Home About us Editorial board Search Ahead of print Current issue Archives Submit article Instructions Subscribe Contacts Login 
    Users Online: 1075
Home Print this page Email this page Small font size Default font size Increase font size
ORIGINAL ARTICLE
Year : 2019  |  Volume : 8  |  Issue : 3  |  Page : 137-140

Medical students accept virtual patients as a helping tool to achieve their study plan objectives


Department of Clinical Sciences, College of Medicine, Sulaiman Al Rajhi Colleges, Qassim, Saudi Arabia; Department of Internal Medicine, Faculty of Medicine, Cairo University, Egypt

Correspondence Address:
Dr. Mohammed Ewid
Sulaiman Al Rajhi Colleges, P.O. Box: 777, Al Bukairyah 51941, Saudi Arabia

Login to access the Email id

Source of Support: None, Conflict of Interest: None


DOI: 10.4103/sjhs.sjhs_155_19

Rights and Permissions

Background: Technical innovation in medical education is a new era that can augment students' problem-solving capabilities. Virtual patients (VPs) have a recognized position in this new era. Research is still ongoing regarding the role of VPs in the learning process of medical students. Aim: The aim of the study was to explore the perception of preclinical and clinical medical students toward VPs in problem-based learning environment. Methods: Thirty-one medical students, 21 preclinical (3rd year) and 10 clinical (4th year) from Sulaiman Al Rajhi Medical College, Saudi Arabia ( first two patches), were enrolled in this cross-sectional study after their acceptance to participate. Necessary orientation was given prior to start by content experts; then, a curriculum-mapped standardized VP case was offered to each group. Following the completion of the VP case, each group had the same standardized validated VP questionnaire to assess their perception and attitude. Results: Respectively, 3rd and 4th year students had the following perceptions regarding VPs: 62% versus 70% considered it a useful learning experience, 48% versus 70% liked practicing it in small groups, and 60% versus 90% recommended incorporating it in upcoming year courses. Eighty percent of the clinical students considered VPs realistic. Clinical and preclinical students' perceptions toward VPs showed no significant difference in all questionnaire items. Conclusion: VPs had a positive impact on medical students and can be implemented in both pre and clinical settings to accomplish their study plan objectives.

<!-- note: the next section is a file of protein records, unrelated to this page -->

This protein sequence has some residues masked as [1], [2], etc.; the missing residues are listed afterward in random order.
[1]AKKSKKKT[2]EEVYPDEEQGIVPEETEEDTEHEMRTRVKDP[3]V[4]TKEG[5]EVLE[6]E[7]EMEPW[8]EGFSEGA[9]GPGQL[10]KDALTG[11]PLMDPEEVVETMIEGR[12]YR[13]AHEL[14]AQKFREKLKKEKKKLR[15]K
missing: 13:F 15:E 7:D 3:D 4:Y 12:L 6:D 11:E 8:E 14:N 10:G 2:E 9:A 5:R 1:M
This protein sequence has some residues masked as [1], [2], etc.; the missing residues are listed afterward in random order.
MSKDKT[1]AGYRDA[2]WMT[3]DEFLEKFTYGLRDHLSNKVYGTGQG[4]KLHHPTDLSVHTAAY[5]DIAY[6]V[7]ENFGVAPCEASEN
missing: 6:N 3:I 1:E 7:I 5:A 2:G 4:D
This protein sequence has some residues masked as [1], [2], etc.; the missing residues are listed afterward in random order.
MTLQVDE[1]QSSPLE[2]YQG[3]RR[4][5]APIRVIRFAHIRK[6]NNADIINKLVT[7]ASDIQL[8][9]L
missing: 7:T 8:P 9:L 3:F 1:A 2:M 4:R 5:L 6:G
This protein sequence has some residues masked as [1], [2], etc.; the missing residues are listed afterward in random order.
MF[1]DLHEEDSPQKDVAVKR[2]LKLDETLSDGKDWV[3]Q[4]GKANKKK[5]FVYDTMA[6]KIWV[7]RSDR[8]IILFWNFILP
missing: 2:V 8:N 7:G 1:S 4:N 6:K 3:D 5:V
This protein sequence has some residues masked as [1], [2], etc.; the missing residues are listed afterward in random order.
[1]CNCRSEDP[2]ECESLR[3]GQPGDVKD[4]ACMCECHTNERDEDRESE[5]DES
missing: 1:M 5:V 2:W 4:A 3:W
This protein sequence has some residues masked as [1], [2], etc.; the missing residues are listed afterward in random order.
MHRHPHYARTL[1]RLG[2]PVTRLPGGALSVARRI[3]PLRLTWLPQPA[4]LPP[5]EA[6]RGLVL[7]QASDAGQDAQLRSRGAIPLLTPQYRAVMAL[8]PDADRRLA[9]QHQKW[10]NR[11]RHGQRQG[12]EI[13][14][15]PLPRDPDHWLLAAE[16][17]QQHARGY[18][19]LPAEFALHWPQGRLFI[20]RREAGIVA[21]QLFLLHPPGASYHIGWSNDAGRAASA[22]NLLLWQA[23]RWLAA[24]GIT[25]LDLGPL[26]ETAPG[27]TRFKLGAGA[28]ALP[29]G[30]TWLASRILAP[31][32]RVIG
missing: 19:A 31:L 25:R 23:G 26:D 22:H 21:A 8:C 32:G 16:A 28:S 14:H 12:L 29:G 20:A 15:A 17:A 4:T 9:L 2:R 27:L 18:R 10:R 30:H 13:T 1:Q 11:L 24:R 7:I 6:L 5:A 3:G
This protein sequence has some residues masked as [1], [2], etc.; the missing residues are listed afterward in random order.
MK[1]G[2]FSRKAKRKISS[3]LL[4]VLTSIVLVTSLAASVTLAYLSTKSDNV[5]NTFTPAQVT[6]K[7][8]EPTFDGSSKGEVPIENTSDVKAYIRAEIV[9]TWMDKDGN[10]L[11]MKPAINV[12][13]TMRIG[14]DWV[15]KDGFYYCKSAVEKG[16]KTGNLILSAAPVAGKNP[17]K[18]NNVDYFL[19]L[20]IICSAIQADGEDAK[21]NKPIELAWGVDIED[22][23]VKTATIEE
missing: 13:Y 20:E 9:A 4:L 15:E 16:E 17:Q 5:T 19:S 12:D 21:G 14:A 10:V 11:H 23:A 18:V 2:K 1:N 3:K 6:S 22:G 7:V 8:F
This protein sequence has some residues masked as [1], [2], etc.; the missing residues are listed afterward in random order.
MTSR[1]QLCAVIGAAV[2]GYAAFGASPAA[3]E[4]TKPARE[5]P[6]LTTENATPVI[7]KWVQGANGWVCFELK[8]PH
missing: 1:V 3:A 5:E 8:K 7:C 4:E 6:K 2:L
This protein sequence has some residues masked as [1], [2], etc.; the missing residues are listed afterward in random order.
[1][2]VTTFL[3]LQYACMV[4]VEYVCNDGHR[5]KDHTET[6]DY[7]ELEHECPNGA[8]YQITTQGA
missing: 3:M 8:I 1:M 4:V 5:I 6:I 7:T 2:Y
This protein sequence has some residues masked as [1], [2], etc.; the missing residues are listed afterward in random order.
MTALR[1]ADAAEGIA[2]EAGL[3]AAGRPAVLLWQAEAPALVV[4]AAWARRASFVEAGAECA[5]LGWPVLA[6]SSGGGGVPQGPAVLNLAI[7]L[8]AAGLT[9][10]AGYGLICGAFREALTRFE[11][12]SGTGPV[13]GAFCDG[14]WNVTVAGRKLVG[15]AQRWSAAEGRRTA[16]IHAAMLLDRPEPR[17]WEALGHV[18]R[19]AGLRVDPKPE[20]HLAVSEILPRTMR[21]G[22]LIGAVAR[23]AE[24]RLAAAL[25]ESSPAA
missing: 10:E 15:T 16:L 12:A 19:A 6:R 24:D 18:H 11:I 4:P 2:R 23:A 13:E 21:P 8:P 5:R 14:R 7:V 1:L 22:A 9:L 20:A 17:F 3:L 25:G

[FULL TEXT] [PDF]*
Print this article     Email this article
 Next article
 Previous article
 Table of Contents

 Similar in PUBMED
   Search Pubmed for
   Search in Google Scholar for
 Related articles
 Citation Manager
 Access Statistics
 Reader Comments
 Email Alert *
 Add to My List *
 * Requires registration (Free)
 

 Article Access Statistics
    Viewed430    
    Printed43    
    Emailed0    
    PDF Downloaded123    
    Comments [Add]    

Recommend this journal